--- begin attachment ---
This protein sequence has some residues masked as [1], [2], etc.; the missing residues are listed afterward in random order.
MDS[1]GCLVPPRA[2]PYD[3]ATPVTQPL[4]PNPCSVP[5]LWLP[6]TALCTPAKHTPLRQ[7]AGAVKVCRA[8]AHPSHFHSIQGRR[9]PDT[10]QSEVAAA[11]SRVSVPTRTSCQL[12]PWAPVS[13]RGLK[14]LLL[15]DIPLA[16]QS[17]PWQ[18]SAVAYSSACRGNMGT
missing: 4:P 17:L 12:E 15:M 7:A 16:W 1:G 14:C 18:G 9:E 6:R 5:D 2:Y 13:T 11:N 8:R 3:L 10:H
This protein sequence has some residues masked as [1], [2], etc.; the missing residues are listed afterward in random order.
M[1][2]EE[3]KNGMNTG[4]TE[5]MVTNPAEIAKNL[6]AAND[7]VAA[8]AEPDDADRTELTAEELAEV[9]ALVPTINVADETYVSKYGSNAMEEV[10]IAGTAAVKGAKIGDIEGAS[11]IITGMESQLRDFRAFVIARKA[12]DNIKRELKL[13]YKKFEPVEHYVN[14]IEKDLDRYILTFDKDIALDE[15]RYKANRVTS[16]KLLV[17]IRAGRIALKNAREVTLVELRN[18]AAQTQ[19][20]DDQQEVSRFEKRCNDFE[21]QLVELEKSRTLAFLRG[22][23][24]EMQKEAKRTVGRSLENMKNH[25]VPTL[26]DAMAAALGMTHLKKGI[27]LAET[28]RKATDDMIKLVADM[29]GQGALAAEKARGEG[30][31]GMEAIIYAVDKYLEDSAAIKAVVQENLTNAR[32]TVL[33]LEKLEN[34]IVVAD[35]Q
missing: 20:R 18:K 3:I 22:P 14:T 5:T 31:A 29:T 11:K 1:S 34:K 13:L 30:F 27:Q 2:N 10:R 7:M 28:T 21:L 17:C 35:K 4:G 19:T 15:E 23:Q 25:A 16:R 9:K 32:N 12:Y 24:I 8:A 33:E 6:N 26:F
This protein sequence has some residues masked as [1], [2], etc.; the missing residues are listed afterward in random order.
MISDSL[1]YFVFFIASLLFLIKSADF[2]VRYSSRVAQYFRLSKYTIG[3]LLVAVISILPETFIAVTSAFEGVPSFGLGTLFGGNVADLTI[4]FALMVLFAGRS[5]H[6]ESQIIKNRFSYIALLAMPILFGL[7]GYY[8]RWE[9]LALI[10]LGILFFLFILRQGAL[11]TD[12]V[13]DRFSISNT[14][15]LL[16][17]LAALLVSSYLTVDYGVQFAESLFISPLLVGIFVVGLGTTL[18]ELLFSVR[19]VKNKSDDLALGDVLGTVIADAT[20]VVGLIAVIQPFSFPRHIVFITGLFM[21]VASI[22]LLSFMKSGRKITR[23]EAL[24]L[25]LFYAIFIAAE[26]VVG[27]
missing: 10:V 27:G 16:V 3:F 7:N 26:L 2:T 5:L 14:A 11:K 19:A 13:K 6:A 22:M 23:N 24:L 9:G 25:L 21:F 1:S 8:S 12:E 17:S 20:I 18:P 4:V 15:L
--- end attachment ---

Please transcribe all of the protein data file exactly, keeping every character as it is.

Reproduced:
This protein sequence has some residues masked as [1], [2], etc.; the missing residues are listed afterward in random order.
MDS[1]GCLVPPRA[2]PYD[3]ATPVTQPL[4]PNPCSVP[5]LWLP[6]TALCTPAKHTPLRQ[7]AGAVKVCRA[8]AHPSHFHSIQGRR[9]PDT[10]QSEVAAA[11]SRVSVPTRTSCQL[12]PWAPVS[13]RGLK[14]LLL[15]DIPLA[16]QS[17]PWQ[18]SAVAYSSACRGNMGT
missing: 4:P 17:L 12:E 15:M 7:A 16:W 1:G 14:C 18:G 9:E 6:R 5:D 2:Y 13:T 11:N 8:R 3:L 10:H
This protein sequence has some residues masked as [1], [2], etc.; the missing residues are listed afterward in random order.
M[1][2]EE[3]KNGMNTG[4]TE[5]MVTNPAEIAKNL[6]AAND[7]VAA[8]AEPDDADRTELTAEELAEV[9]ALVPTINVADETYVSKYGSNAMEEV[10]IAGTAAVKGAKIGDIEGAS[11]IITGMESQLRDFRAFVIARKA[12]DNIKRELKL[13]YKKFEPVEHYVN[14]IEKDLDRYILTFDKDIALDE[15]RYKANRVTS[16]KLLV[17]IRAGRIALKNAREVTLVELRN[18]AAQTQ[19][20]DDQQEVSRFEKRCNDFE[21]QLVELEKSRTLAFLRG[22][23][24]EMQKEAKRTVGRSLENMKNH[25]VPTL[26]DAMAAALGMTHLKKGI[27]LAET[28]RKATDDMIKLVADM[29]GQGALAAEKARGEG[30][31]GMEAIIYAVDKYLEDSAAIKAVVQENLTNAR[32]TVL[33]LEKLEN[34]IVVAD[35]Q
missing: 20:R 18:K 3:I 22:P 14:T 5:T 31:A 29:T 11:K 1:S 34:K 13:L 30:F 27:Q 2:N 10:R 7:M 28:T 21:L 17:C 35:K 4:G 19:T 15:E 23:Q 25:A 16:R 9:K 32:N 12:Y 24:I 8:A 33:E 6:N 26:F
This protein sequence has some residues masked as [1], [2], etc.; the missing residues are listed afterward in random order.
MISDSL[1]YFVFFIASLLFLIKSADF[2]VRYSSRVAQYFRLSKYTIG[3]LLVAVISILPETFIAVTSAFEGVPSFGLGTLFGGNVADLTI[4]FALMVLFAGRS[5]H[6]ESQIIKNRFSYIALLAMPILFGL[7]GYY[8]RWE[9]LALI[10]LGILFFLFILRQGAL[11]TD[12]V[13]DRFSISNT[14][15]LL[16][17]LAALLVSSYLTVDYGVQFAESLFISPLLVGIFVVGLGTTL[18]ELLFSVR[19]VKNKSDDLALGDVLGTVIADAT[20]VVGLIAVIQPFSFPRHIVFITGLFM[21]VASI[22]LLSFMKSGRKITR[23]EAL[24]L[25]LFYAIFIAAE[26]VVG[27]
missing: 10:V 27:G 16:V 3:F 7:N 26:L 2:T 5:L 14:A 11:K 19:A 13:K 6:A 22:M 23:N 24:L 9:G 25:L 21:F 1:S 8:S 12:E 17:S 20:I 18:P 4:V 15:L